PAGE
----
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Galileo Jupiter Orbiter launch from Space Shuttle Atlantis.
Originally a public domain film from the National Archives, slightly cropped to remove uneven edges, with the aspect ratio corrected, and one-pass brightness-contrast-color correction & mild video noise reduction applied.
The soundtrack was also processed with volume normalization, noise reduction, clipping reduction, and/or equalization (the resulting sound, though not perfect, is far less noisy than the original).
Wikipedia license: creativecommons.org/licenses/by-sa/3.0/
STS-34 was a NASA Space Shuttle mission using Atlantis. It was the 31st shuttle mission overall, and the fifth flight for Atlantis. STS-34 launched from Kennedy Space Center, Florida, on 18 October 1989, and landed at Edwards Air Force Base, California, on 23 October. During the mission, the Jupiter-bound Galileo probe was deployed into space...
Atlantis lifted off from Pad B, Launch Complex 39, Kennedy Space Center (KSC), at 12:53 EDT on 18 October 1989. It carried the Jupiter-bound Galileo spacecraft in its cargo bay. The countdown was delayed at T-minus 5 minutes for 3 minutes and 40 seconds to update the onboard computer for a change in the Transoceanic Abort Landing (TAL) site. The TAL site was changed from Ben Guerir Air Base, Morocco, to Zaragoza Air Base, Spain, because of heavy rain at Ben Guerir.
The launch was originally targeted for 12 October 1989, the first day of a 41-day launch period during which the planets were properly aligned for a direct flight to Jupiter. The liftoff was rescheduled for 17 October 1989 to replace a faulty main engine controller for Space Shuttle Main Engine No. 2. It was postponed again until 18 October 1989 because of rain-showers within 20 miles (32 km) of Kennedy Space Center's Shuttle Landing Facility. The weather conditions were in violation of the launch commit criteria for a Return To Launch Site (RTLS) landing in the event of an aborted flight.
The primary payload, the Galileo spacecraft with its attached Inertial Upper Stage (IUS), was successfully deployed on its journey to Jupiter. STS-34 was only the second shuttle flight to deploy a planetary spacecraft, the first being STS-30, which deployed the Magellan spacecraft.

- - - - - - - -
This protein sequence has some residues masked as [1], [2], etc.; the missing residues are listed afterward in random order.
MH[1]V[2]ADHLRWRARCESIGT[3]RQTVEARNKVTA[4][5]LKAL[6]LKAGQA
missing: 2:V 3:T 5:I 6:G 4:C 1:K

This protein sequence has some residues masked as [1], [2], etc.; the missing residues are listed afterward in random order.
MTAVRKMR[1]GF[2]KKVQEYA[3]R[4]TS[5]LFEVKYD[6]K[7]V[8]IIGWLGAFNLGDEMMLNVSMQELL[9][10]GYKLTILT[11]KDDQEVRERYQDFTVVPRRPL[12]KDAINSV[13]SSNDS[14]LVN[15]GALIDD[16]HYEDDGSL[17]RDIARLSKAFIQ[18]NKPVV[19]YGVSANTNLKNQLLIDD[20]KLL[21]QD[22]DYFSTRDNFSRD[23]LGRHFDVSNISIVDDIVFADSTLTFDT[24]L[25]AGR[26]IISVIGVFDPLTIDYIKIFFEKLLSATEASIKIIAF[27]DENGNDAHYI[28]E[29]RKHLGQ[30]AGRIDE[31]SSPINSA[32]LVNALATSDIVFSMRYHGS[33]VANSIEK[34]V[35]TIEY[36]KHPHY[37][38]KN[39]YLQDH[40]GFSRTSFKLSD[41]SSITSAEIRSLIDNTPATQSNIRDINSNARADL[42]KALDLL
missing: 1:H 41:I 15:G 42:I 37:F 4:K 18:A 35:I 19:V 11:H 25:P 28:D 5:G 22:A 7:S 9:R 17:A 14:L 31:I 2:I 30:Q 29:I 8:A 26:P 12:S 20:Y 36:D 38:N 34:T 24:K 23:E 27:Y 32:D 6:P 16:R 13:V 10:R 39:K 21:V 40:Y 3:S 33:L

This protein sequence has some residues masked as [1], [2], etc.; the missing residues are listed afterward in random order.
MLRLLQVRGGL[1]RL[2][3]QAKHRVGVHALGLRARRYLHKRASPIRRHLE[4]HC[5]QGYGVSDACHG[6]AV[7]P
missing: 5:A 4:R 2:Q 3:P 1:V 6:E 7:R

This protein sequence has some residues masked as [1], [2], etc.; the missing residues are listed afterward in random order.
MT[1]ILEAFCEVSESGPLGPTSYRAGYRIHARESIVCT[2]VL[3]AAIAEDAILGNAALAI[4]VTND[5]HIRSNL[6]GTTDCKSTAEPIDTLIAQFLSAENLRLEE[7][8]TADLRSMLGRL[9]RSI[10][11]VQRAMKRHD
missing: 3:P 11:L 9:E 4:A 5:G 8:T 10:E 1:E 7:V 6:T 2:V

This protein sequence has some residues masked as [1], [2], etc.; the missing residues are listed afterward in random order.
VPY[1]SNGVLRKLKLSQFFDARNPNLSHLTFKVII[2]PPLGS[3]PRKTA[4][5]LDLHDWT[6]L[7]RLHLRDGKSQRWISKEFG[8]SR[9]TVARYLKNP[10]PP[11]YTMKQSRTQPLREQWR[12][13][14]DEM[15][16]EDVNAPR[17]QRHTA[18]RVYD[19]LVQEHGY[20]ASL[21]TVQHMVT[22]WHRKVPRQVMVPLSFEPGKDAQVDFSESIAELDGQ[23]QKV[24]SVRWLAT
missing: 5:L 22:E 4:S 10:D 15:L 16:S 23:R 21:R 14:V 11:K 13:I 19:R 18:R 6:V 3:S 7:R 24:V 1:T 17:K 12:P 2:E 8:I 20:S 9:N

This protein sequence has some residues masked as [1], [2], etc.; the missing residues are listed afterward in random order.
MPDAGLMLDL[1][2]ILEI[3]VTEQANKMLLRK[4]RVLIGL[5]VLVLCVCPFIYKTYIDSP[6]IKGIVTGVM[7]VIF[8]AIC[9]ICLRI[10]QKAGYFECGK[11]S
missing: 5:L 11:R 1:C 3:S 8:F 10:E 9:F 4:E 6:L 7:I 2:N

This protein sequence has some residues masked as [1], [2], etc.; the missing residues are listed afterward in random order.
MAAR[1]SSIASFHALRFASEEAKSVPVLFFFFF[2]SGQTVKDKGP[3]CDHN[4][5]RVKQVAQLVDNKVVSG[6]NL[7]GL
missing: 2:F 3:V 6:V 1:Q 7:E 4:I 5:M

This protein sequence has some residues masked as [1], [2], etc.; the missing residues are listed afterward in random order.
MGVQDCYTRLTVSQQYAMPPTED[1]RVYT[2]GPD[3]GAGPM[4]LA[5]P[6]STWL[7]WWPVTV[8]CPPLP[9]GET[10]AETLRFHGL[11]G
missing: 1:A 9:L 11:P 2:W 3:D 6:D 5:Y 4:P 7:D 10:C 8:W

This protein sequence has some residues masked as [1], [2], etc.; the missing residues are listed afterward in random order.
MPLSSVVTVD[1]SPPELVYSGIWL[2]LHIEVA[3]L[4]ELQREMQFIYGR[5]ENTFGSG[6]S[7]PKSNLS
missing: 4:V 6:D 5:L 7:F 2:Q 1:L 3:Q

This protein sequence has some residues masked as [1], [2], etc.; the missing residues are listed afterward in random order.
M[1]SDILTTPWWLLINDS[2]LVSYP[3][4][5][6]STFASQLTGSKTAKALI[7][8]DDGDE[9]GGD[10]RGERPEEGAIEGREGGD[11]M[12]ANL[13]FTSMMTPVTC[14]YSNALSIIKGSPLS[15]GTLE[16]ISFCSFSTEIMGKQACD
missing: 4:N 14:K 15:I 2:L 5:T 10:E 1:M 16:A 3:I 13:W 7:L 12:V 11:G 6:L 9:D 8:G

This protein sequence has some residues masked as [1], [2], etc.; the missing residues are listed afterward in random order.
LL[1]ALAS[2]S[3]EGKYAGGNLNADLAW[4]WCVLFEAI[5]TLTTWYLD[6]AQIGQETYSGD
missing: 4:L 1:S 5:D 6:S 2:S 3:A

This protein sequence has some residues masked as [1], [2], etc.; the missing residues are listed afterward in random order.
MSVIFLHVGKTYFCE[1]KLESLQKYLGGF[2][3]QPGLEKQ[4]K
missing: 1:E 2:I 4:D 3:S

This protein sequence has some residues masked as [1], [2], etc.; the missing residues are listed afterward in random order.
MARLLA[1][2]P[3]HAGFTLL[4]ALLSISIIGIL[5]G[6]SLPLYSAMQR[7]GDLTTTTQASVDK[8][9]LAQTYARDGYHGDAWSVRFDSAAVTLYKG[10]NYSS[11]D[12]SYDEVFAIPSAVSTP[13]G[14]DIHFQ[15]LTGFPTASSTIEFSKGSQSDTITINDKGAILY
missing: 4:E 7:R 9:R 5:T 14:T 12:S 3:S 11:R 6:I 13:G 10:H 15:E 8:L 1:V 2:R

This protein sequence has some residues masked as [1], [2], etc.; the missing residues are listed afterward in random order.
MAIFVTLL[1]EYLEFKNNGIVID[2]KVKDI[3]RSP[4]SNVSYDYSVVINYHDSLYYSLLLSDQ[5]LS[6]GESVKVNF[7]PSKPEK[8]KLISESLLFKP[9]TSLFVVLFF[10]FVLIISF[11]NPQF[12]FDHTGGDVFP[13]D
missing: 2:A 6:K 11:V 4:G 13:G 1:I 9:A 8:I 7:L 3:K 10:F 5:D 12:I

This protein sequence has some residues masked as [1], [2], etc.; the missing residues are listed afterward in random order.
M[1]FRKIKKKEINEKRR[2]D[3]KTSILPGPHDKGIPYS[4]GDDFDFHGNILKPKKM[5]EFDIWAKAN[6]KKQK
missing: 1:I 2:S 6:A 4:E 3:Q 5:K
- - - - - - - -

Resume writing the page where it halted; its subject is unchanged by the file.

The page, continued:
Galileo became the first spacecraft to orbit an outer planet and to penetrate the atmosphere of an outer planet. Also, the spacecraft was scheduled to make the first extended observations of the Jovian system and first direct sampling of Jupiter's atmosphere, as well as the first asteroid flybys...
Because of high winds predicted at the nominal landing time, the landing was moved two orbits earlier to 12:33 EDT on 23 October 1989. Atlantis landed on Runway 23 at Edwards Air Force Base, California, after a mission duration of 4 days, 23 hours and 40 minutes.
Payload and experiments
The mission's primary task was to deploy the Galileo spacecraft with its attached IUS booster. Deployment occurred on schedule at 19:15 EDT on 18 October, slightly more than six hours after launch, and the IUS successfully boosted Galileo toward Venus on the first leg of its six-year journey to Jupiter. The spacecraft was injected on a Venus transfer orbit at 20:20 EDT, and separated from the IUS 47 minutes later.
Galileo required a triple gravity assist – from Venus, Earth, and then Earth again – to propel it from the inner part of the solar system to Jupiter in the outer system. The trajectory made it possible to also observe asteroids 951 Gaspra and 243 Ida. Galileo had two major components: an orbiter which examined Jupiter and its four largest moons for eight years, and a probe which descended into the Jovian atmosphere to take direct samplings before being destroyed by the gas giant's heat and pressure.
Besides the Galileo spacecraft, Atlantis' payload bay held two canisters containing the Shuttle Solar Backscatter Ultraviolet (SSBUV) experiment. SSBUV, which made its first flight on STS-34, was developed by NASA to check the calibration of the ozone sounders on free-flying satellites, and to verify the accuracy of atmospheric ozone and solar irradiance data. The experiment operated successfully.
STS-34 carried a further five mid-deck experiments...